The moral of the story is this: Mr. K needs to be working. I need to be less crazed about school. And we need to ignore the pink trees. We have some lovely Japanese maple about which we both completely agree.

In a more serious aside, I want to send as much love as one blog can hold to our own dear Angie of Hickory Pill. Ang is thinking about stopping her blog and, while I don't know the details (and totally respect her right to privacy) I know it's because of something someone else said or did. Ang, I love you to pieces. I hope you don't let someone else take your creativity and humor and joy away from us. I would miss you horribly. You are a gem, and I'm holding you close in my heart as you make your way through this.

Today's Quote, courtesy of Hafiz (and with Angie in mind): "The heart is the thousand stringed instrument that can only be tuned with love." Ang, I'm sending lots of love to your precious heart.

7 Comments:

  • At 8:33 PM, Blogger Laurel said…

    The trees are absolutely beautiful. I hope the ones where I live blosom soon.

     
  • At 2:08 AM, Anonymous angie Cox said…

    Oh soggy keyboard ! It all came at a terrible time Florence , I guess I've been tired since Jeff got ill and then I watch a sweet guy being bullied on T.V at the same time someone does the dirty on me and off I go .
    Luckily I have forsythia outside my window , and soon my apple tree will be in bloom .We are expecting snow it appears so the poor flowers will get a shock ...weird weather this year .

     
  • At 2:10 AM, Anonymous MonicaPDX said…

    Mr. K. Dude. Give up. We love you and have the utmost respect for you, but go visit The Trees of Reed, a site by Reed College here in Portland:

    http://web.reed.edu/trees/tour/index.html

    Click on the Trees link, then click on the 'Cherry' link in the right-hand column. Prunus cerasifera, the Cherry Plum. Flowering Cherry. "Thundercloud", or - hah! - "Mt. St. Helens".

    And I think I also hit the same site you guys did. U of Connecticut? Redbud leaves don't turn completely purple when they mature, they turn dark green, maybe with touches of red/purple - or white! - and are much more round. Plus they don't leave small cherries littering the ground under them. They have fruits that look-- Like snow peas?! I know I've never seen these shedding pale pink petals and snow pea pods all over creation after madly blooming just a short time. I've got a bunch just a block away; I could check. [g]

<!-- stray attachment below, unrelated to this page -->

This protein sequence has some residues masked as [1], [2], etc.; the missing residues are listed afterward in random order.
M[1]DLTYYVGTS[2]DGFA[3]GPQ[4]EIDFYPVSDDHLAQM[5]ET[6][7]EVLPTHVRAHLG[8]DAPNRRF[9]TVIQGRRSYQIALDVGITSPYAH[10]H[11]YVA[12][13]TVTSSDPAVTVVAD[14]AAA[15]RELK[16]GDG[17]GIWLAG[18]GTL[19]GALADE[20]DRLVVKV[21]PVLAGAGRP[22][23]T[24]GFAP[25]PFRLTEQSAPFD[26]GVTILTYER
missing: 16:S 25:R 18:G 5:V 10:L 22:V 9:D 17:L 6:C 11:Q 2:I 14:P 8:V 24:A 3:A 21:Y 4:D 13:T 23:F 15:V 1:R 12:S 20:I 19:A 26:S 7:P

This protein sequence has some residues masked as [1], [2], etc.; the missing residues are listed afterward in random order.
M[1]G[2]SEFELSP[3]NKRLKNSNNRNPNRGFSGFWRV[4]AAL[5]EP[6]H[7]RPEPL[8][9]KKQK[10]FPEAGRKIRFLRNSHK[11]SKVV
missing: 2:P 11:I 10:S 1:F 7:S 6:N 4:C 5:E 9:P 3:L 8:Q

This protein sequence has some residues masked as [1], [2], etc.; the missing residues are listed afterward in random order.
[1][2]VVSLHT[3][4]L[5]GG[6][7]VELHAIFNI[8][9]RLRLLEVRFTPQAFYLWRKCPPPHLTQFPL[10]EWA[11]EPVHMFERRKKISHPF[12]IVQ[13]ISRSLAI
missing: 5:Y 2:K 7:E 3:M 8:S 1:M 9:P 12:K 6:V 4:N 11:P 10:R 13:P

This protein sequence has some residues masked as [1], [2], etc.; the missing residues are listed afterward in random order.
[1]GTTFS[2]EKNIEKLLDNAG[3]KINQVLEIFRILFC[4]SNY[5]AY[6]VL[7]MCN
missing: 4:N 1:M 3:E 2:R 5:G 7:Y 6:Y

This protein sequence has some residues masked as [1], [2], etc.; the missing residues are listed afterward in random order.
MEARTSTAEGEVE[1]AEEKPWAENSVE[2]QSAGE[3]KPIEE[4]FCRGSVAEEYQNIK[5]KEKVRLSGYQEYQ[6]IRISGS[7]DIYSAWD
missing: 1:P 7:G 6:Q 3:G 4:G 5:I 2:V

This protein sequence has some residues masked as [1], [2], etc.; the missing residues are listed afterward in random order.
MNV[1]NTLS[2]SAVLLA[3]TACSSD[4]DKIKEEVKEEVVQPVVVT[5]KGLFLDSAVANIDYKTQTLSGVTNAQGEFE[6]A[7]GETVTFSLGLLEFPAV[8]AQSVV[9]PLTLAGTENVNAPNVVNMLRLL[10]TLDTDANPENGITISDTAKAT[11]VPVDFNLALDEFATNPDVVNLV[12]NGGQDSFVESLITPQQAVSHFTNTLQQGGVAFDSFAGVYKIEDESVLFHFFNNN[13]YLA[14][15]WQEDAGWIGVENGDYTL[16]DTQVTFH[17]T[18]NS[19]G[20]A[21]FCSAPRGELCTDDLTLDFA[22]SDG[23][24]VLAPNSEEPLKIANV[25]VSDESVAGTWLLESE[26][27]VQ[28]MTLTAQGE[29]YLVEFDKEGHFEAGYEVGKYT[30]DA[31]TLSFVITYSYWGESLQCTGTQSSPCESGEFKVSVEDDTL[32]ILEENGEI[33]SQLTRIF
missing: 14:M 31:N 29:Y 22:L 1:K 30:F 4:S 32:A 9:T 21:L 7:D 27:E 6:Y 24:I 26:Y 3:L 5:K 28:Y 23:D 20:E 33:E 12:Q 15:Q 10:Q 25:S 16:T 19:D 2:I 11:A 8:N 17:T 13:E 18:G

They're cherries. We natives rest our case. ;)

    (Yeah, I'm an info geek, too.)

    And Angie-- No, I'll go over there and comment on her blog. Someone getting attacked or whatever as badly as it sounds like is a horrible thing, and I'd hate to think I missed out on doing a random act of kindness.

     
  • At 4:05 AM, Blogger Marianne said…

    I do believe that THE redbud tree is Oklahoma's state tree. and yes, that first photo was definitely a redbud tree.
    I know, I've been sending a non-stop flow of love to Angie.

    Perhaps Mr. K. would like to have a few words and rounds with Mr. R. Mower?

     
  • At 9:25 AM, Anonymous Lilly said…

    There is a western redbud - native to California's Sierra foothills, but it is smaller, and multi-trunked. They are using them as highway plantings here. Same type flowers as the eastern, seedpods, roundish leaves.
    I'm betting your trees are cherry.

     
  • At 12:02 PM, Blogger Lynn said…

    I'm ducking, Miz K, but that top tree sure looks like the redbuds that are blooming hereabouts, right now. They bloom early, when forsythia would be blooming in my home state, and the crape myrtles in all their infinite variety show up fashionably late(r).

     
  • At 1:12 PM, Blogger Kitty Mommy said…

    Dang! I want some pink trees. All of our trees are still gray and the lawn is still brown. *sigh*